It’s a question parents often ask me as a funeral celebrant. In this article, I will explain why attending a funeral can be a healthy, healing and positive experience for children. I will also provide some advice and ideas on how to prepare young children for a funeral and how to include them.
For many families, taking a child to a funeral is the natural thing to do. However, according to the British Social Attitudes Survey 2017 26% of British people do not believe children should attend funerals. They believe children should not be exposed to a coffin, that seeing other people cry will upset them and that they won’t understand what’s going on. Some people worry that their child might behave inappropriately or that they may be a distraction and disrupt the funeral service.
Children can grieve just as deeply as adults, but their understanding depends on their cognitive and emotional maturity. Unlike adults, children have a limited ability to express their feelings, thoughts and memories verbally. They rather tend to ‘act out’ their grief with behaviours. Every child will do this in their own way.
Educational psychologist John Holland, who has done research on children, grief and funerals, concludes that a funeral is a family rite of passage and important in the grieving process. “Don’t force them, but it's important for children to feel involved. The golden rule is to explain what it's about, in terms they can understand – and give them the choice."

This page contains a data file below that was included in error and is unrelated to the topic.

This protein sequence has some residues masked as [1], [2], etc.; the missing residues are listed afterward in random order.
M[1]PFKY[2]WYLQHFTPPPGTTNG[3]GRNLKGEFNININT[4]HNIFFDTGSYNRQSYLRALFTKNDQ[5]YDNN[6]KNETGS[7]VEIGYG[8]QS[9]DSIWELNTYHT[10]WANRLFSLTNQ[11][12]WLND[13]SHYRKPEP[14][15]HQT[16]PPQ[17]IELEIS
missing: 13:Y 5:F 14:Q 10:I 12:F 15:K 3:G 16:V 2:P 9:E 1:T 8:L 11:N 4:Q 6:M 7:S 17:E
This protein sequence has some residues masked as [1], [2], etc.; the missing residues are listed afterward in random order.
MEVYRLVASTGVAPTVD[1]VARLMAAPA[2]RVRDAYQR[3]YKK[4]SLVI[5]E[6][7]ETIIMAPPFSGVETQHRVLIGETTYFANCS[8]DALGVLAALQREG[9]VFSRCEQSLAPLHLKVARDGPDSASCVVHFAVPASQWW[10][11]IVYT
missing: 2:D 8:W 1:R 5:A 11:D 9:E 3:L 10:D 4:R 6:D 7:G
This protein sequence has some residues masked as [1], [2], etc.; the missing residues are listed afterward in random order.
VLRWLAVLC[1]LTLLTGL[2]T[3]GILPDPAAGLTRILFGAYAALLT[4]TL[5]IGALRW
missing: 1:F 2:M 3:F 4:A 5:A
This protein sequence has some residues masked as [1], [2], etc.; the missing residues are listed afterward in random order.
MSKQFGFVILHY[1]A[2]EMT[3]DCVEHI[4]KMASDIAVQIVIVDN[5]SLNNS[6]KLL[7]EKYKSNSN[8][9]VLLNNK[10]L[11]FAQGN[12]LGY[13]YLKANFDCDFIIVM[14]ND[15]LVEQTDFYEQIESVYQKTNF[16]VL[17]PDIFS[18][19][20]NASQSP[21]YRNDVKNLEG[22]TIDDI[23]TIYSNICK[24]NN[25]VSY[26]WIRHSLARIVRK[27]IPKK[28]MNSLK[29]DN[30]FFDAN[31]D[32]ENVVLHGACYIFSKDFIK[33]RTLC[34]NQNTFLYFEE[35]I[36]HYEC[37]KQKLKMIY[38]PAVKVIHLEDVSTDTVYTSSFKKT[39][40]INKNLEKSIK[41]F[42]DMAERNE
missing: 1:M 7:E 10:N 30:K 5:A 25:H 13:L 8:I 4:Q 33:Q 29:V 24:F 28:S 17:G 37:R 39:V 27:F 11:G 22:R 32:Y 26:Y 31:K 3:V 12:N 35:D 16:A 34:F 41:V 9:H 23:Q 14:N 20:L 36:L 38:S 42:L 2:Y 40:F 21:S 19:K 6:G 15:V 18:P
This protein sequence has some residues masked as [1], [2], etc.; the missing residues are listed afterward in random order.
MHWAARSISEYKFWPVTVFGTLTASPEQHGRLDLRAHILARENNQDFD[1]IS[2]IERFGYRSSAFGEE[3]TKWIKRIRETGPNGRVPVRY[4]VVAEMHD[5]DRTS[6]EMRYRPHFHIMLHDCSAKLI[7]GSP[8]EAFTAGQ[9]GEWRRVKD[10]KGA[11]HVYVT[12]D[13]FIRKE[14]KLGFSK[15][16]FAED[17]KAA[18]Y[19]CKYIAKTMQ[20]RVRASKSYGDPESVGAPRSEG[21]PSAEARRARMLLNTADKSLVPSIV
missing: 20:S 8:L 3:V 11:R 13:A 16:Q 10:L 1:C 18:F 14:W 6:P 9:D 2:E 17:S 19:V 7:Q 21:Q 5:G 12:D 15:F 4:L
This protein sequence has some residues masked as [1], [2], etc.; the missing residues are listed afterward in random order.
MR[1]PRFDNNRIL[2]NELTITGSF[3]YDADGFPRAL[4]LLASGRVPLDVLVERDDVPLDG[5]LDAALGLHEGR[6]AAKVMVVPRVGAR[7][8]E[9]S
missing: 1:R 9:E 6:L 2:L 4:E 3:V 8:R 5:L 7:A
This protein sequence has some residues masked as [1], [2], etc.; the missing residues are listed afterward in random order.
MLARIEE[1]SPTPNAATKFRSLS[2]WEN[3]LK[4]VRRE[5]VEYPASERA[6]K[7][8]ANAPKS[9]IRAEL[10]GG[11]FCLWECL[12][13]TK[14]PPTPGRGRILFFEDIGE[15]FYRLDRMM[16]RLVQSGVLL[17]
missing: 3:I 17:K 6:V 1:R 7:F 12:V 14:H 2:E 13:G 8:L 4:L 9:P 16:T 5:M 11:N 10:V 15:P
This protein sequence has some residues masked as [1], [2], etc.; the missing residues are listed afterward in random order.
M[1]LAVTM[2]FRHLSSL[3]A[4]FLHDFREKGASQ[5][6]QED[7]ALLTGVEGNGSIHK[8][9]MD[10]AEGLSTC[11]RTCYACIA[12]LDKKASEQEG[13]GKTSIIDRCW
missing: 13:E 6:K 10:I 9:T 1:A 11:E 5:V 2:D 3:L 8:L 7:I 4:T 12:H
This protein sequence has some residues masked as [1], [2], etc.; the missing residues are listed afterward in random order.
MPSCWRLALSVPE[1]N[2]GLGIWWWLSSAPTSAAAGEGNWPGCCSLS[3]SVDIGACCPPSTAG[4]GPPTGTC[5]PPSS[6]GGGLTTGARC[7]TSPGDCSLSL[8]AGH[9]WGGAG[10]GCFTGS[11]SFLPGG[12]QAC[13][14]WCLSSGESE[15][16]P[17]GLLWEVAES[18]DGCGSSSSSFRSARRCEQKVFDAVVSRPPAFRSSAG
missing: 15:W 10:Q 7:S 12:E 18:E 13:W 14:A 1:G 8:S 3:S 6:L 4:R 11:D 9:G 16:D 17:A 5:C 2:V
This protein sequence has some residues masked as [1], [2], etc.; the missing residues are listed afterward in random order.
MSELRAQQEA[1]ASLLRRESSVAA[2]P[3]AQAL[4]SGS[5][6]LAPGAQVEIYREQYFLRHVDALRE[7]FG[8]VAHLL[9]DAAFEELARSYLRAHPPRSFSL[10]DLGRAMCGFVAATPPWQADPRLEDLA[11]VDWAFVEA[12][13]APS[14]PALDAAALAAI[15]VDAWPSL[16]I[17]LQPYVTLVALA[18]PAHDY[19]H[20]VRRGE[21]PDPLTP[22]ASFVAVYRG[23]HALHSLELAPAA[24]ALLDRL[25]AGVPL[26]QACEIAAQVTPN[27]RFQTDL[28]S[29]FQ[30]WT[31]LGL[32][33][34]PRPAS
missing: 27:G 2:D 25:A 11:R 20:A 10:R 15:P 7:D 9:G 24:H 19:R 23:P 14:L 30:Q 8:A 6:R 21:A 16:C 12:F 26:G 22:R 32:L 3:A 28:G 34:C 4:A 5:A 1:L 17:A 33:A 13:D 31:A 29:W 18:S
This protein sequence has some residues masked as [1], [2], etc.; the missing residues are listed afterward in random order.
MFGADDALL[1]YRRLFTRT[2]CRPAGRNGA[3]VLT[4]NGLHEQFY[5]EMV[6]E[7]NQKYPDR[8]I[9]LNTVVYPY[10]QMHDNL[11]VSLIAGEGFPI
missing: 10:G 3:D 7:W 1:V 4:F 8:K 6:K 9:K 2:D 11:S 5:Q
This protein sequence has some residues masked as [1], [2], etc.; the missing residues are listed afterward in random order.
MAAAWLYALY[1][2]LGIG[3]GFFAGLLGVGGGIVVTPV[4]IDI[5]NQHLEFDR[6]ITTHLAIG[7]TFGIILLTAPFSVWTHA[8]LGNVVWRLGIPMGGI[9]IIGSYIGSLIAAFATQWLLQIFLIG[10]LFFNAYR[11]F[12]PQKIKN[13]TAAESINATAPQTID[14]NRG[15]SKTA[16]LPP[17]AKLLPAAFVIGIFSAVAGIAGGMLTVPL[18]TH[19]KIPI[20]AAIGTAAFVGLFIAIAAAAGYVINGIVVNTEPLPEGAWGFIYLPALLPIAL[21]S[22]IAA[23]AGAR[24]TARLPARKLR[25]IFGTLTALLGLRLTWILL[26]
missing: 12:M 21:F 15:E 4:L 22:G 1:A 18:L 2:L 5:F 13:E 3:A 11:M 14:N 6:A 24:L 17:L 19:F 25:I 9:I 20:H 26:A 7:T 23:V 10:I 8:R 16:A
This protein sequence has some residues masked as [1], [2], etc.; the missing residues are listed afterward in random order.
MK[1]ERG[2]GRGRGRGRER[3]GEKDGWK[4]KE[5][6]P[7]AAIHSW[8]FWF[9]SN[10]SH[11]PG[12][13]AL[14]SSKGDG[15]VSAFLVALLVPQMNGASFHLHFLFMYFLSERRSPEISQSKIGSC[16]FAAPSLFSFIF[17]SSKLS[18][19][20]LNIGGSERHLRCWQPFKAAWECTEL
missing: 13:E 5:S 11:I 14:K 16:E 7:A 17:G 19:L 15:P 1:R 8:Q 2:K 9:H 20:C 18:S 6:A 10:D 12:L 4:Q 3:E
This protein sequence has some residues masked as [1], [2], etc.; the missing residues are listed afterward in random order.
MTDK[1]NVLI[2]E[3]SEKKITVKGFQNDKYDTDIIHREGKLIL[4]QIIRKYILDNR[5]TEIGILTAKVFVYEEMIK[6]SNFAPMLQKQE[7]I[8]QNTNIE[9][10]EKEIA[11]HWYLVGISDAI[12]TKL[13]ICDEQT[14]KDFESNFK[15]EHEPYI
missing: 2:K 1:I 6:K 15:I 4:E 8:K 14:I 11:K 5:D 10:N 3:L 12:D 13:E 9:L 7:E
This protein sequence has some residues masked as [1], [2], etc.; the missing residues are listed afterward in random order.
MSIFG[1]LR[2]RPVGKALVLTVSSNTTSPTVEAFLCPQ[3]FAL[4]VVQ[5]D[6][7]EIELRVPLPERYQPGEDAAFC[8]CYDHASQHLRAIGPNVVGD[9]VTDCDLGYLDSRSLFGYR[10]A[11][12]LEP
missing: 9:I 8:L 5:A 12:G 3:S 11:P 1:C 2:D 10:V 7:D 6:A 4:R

The following feedback from a bereaved mother explains how attending the funeral has helped a 5-year-old girl:
“The person it all helped the most was Chloe. She's been sleeping better and talking much more openly about it all. Seeing that so many people feel the same helped 'normalise' her pain and confusion. And the focus on happy memories helped her to think about her dad with more lightness.”
How a child grieves depends on their age group. Child Bereavement UK. provides useful information on how children grieve, tailored to each age group. Every child is different, but in general, the older a child, the more is will understand what death is and the finality of the event.
Babies will have no sense of that dying and death means but there will be a sense of missing.
Toddlers and young children live in a magical world. They don’t understand death and its finality and concepts like ‘never’ and ‘always’. When talking about dying, death and funerals, it’s important to be honest and open. Avoid euphemisms. Younger children tend to take things literary, and words like ’he’s gone to sleep’, ‘she went on a journey’ might result in children being afraid of going to bed, or on a holiday. Instead, use plain language that they understand. For example: ‘Grandma is dead. Her body is no longer working. She doesn’t need food and does not feel pain’.